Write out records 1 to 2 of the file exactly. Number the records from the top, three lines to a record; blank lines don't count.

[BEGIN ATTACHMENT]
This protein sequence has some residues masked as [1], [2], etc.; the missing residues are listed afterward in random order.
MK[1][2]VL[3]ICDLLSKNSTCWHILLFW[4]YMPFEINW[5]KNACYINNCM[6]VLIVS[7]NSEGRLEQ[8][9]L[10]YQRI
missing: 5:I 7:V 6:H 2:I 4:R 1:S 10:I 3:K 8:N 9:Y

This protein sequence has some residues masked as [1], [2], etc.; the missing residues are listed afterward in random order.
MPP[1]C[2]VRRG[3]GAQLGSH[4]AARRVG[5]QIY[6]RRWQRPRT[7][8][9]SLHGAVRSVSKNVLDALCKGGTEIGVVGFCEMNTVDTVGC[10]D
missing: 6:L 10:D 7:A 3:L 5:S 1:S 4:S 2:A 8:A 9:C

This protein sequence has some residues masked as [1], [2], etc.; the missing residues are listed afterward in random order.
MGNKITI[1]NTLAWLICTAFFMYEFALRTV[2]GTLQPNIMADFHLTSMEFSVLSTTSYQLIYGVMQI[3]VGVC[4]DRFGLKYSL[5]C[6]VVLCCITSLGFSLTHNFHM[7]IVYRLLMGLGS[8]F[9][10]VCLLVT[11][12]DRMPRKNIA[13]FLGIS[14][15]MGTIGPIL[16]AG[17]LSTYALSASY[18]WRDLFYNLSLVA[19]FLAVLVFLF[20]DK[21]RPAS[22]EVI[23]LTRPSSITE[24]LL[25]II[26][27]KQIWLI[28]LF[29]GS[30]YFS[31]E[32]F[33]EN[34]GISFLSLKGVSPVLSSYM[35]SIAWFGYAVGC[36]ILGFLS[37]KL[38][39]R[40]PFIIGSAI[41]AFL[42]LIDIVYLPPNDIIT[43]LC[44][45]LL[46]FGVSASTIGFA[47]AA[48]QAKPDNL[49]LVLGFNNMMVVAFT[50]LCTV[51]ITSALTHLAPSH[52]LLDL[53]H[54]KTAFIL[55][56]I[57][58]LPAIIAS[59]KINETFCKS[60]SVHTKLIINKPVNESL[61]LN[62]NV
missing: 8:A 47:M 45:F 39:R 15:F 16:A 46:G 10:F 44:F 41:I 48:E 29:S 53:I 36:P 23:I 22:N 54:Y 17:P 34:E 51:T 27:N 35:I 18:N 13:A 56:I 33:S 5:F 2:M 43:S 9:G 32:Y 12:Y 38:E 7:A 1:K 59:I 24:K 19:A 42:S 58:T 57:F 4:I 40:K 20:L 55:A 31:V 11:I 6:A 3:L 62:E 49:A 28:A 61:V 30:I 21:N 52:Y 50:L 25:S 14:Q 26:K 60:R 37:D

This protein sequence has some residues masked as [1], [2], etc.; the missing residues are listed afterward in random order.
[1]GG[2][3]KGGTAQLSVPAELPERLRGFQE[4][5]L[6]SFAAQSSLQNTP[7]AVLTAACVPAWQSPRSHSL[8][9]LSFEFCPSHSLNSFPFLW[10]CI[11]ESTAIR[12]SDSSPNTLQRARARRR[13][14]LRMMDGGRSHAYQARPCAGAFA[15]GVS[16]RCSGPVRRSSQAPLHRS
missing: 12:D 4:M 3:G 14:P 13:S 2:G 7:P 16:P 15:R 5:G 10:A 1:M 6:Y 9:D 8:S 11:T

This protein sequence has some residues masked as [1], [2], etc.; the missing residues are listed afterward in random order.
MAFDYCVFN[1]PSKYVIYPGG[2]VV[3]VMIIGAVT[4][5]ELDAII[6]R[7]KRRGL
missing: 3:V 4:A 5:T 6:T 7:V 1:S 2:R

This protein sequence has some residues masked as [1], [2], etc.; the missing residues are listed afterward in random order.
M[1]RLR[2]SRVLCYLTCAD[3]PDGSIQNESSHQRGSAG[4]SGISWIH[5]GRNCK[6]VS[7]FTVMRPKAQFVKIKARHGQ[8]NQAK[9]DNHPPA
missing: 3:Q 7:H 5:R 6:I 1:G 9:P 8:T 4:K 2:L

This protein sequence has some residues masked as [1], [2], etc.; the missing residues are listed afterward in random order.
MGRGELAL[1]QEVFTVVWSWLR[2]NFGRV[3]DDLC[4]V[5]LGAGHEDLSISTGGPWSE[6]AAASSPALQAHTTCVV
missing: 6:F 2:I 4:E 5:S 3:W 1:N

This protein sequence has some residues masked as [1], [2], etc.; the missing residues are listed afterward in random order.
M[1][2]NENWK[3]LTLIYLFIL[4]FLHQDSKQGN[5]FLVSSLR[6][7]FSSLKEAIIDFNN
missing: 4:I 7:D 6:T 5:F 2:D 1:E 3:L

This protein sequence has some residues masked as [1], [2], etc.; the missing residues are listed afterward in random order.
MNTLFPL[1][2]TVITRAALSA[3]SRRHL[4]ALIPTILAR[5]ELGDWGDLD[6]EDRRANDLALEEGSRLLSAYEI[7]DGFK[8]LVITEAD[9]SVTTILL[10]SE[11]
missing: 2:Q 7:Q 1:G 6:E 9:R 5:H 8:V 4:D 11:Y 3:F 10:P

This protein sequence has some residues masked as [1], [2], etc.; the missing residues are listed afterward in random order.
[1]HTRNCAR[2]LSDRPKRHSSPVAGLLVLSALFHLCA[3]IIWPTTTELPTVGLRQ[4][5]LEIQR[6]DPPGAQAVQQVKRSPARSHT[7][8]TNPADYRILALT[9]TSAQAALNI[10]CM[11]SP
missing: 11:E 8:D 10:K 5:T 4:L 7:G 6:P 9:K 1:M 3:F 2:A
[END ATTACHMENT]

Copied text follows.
This protein sequence has some residues masked as [1], [2], etc.; the missing residues are listed afterward in random order.
MK[1][2]VL[3]ICDLLSKNSTCWHILLFW[4]YMPFEINW[5]KNACYINNCM[6]VLIVS[7]NSEGRLEQ[8][9]L[10]YQRI
missing: 5:I 7:V 6:H 2:I 4:R 1:S 10:I 3:K 8:N 9:Y

This protein sequence has some residues masked as [1], [2], etc.; the missing residues are listed afterward in random order.
MPP[1]C[2]VRRG[3]GAQLGSH[4]AARRVG[5]QIY[6]RRWQRPRT[7][8][9]SLHGAVRSVSKNVLDALCKGGTEIGVVGFCEMNTVDTVGC[10]D
missing: 6:L 10:D 7:A 3:L 5:S 1:S 4:S 2:A 8:A 9:C